Another song from Here Lies Love, featuring the French vocalist Camille. She is best known for recording with Nouvelle Vague, and is also a solo artist. Apparently she has recorded half a dozen albums, some of which were certified platinum in France. After years of knowing her only for her Here Lies Love contribution and as part of the Nouvelle Vague ensemble, I’m curious to discover Camille as an artist in her own right. More on that at a later date.
It may be under the radar for some of you, but for me and a small group of fans, the music event of the year is Karen Elson’s new album. We have been waiting seven years for this! Numerology may be bunk, but seven is a significant number. It’s long time in the life of an artist, and of course, I’m excited to know where Karen Elson is in hers. I was expecting her to start recording heartbreak songs after her 2013 divorce, as many artists do. But she proved that she’s classier than that. It seems that Elson is not the kind of artist who creates compulsively, but one who does so slowly and deliberately. So, I will shortly be coming back with my impressions of the newly released Double Roses. In the meantime, enjoy a throwback from The Ghost Who Walks.
Welcome to the musical sensation of the year, circa 2010. You can stop and say “wow, it’s been a long time!” LCD Soundsystem made three albums in five years and then did that whole ‘quit while you’re ahead’ thing. I think James Murphy is doing something with microbreweries in Brooklyn now, which is so hipster it’s, like, meta-hipster. Of course, very few people actually do quit while they’re ahead, and they usually get sucked right back into it when they try. So, seven years later, the time is ripe for an LCD comeback. Seven years is an eternity in our sped-up world of instant returns, and seven years of silence is like 40 years in the wilderness. The good news is there’s a new LCD album promised, with all details still TBA. But it’s definitely coming this year, so leave a slot preemptively open on your record of the year list.
Are you sick of hearing about this record yet? I suspect that you are, but I listen to this record a lot, so it comes up a lot. Also, it’s a really long album, it’s 22 songs and maybe it kind of runs together if you’re not following the storyline, and a lot of the singers sound the same. But let me just say that this is one of the standout songs from Here Lies Love, and the only one that was released as a single. The singer is Santigold. The video is an official one and matches the lyrics of the song, featuring footage of protagonist Imelda Marcos mixing it up with various heads of state. Marcos was a glamorous woman with a taste for princess dresses with huge sleeves; it appears that she was charming, popular and well liked on the political circuit. Unfortunately, her husband was a corrupt tyrant who put his poverty-wracked country under martial law and embezzled state funds to support his family’s love of luxury. David Byrne suggests here that Imelda’s aggressively fashionable image was an attempt to put forward a pretty face so world wouldn’t look down on the Philippines as a backwards third world country.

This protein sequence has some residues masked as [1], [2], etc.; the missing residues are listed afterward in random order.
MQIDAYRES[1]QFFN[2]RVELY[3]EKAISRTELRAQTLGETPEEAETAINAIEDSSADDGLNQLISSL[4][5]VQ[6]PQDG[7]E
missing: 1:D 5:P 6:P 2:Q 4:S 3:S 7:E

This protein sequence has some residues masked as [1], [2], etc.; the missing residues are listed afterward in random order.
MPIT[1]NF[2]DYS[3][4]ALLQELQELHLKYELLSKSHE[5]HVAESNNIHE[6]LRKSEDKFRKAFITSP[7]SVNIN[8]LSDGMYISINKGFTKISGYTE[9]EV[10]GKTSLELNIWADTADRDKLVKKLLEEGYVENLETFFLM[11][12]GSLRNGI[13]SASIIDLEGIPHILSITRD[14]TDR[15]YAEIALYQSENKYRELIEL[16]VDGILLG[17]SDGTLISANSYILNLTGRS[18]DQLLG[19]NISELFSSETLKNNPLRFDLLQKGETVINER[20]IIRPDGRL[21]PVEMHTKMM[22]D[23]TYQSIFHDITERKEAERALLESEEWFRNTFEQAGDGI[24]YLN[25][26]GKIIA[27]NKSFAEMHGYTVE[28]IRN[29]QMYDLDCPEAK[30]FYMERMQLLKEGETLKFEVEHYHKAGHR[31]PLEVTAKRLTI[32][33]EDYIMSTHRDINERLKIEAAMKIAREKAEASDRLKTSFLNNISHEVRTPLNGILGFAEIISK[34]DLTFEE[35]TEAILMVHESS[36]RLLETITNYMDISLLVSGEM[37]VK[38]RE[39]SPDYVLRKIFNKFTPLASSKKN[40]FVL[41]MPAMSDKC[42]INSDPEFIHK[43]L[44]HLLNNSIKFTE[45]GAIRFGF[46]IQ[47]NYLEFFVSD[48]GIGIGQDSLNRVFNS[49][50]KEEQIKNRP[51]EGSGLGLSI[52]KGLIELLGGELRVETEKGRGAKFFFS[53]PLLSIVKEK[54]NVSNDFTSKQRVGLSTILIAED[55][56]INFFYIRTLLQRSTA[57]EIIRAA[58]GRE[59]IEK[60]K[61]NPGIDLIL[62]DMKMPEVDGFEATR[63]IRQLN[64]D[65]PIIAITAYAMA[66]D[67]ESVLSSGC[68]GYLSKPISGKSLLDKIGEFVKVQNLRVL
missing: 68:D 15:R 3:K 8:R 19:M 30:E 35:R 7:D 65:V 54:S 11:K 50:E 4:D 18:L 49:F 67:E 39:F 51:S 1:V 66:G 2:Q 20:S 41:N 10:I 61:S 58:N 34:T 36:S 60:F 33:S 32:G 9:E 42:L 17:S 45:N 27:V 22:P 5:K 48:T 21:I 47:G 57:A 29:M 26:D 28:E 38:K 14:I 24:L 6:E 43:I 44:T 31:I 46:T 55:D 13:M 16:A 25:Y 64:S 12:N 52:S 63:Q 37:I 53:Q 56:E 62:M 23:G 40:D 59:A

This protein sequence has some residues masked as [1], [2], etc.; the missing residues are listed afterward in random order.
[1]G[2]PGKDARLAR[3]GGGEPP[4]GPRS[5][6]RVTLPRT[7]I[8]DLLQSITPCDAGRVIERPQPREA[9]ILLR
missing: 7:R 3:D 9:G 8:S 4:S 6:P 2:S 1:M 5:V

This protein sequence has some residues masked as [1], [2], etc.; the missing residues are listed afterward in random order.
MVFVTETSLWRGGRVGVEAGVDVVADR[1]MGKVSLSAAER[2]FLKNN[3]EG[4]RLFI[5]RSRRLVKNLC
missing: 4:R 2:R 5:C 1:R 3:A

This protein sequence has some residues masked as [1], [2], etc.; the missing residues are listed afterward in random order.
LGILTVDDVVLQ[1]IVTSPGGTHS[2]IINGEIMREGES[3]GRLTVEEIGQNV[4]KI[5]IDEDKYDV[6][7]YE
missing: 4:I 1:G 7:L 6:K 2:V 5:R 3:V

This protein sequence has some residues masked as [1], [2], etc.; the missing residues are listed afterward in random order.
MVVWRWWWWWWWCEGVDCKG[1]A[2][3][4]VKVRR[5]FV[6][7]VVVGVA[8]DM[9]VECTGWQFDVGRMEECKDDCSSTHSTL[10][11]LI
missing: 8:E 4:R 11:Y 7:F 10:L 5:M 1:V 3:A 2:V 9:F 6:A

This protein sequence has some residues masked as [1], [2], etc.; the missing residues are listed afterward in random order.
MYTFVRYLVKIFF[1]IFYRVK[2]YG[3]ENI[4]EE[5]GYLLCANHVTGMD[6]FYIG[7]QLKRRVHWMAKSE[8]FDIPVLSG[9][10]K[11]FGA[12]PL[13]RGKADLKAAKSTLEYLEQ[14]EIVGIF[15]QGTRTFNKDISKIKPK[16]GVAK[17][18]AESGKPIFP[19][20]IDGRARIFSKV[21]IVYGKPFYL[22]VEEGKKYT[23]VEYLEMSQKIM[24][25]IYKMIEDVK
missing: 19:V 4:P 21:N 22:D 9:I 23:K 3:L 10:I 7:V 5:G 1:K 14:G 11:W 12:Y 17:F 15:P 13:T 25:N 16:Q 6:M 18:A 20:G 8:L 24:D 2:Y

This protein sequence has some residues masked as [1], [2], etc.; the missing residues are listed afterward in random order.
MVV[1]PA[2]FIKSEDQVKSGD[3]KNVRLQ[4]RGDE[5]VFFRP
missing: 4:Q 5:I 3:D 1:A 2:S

How did Steve Earle get this honor? On David Byrne’s Here Lies Love, Earle is the only male guest vocalist. I can’t argue with the choice; Earle provides exactly the right shot of smarmy masculinity singing the part of the scheming Ferdinand Marcos. I’m just curious about the connection between the eggheads David Byrne and Norman Cook, and Earle, an old-school country singer from Texas. They don’t seem like they would be orbiting in the same circles, so to speak. Granted, Byrne is famous for having esoteric tastes, and an ear for diverse talents, but I don’t recall him ever trying to collaborate with the kind of songwriters who sing about making moonshine. In fact, Byrne’s been known to take a mocking view of the ‘common man’ aesthetic; he once made an entire movie mocking common people. So yeah, I’m curious as to what he and Steve Earle hang out and talk about.
And now, for something lighthearted. Let Tape Five take you back to the days when people appeared to be having a disproportionate amount of fun, despite the fact that alcohol was illegal. (Obviously, people in places beyond America had other problems besides Prohibition, but they weren’t the ones having all that glamorous fun.) Although, to the rational history buff, it’s clear that the era was actually pretty rough for most people who inhabited it, we’re still helplessly compelled by its images. The art deco design, the music, the movies and movie stars, the gangsters; we can’t get enough reliving those high times. Nostalgia is a little bit of a cottage industry and updating the sounds of swing music for modern ears is one little niche of it. It isn’t a huge fad, but it’s definitely a community with a market for it. And, really, you couldn’t ask for anything more fun.
A taste of Gogol Bordello is a taste of the trans-global diaspora. Also, sweat. And the reek of spilled booze. Maybe a whiff of salted herring. To see them up close is to be sprayed with many fluids. The last time I saw them play Eugene Hutz split his pants and his dick flopped out. Not the most optimal time for a dick viewing, but I’ll take it. I used to really think the dude was mad sexy, but as he gets older he looks more and more like he could be my dad’s long disowned forgotten half brother or something, and that’s a little squeamish. I’d still hit it, though. (I guess people who don’t immigrate are forced to date within their own ethnic group; weird to think about!) Anyhow. A Gogol Bordello show is a celebration of displaced culture, gypsy music for people who may have been born gypsy and the many more became gypsy by circumstance. And if you can’t relate to the particulars of that, you can at least embrace their party ethos.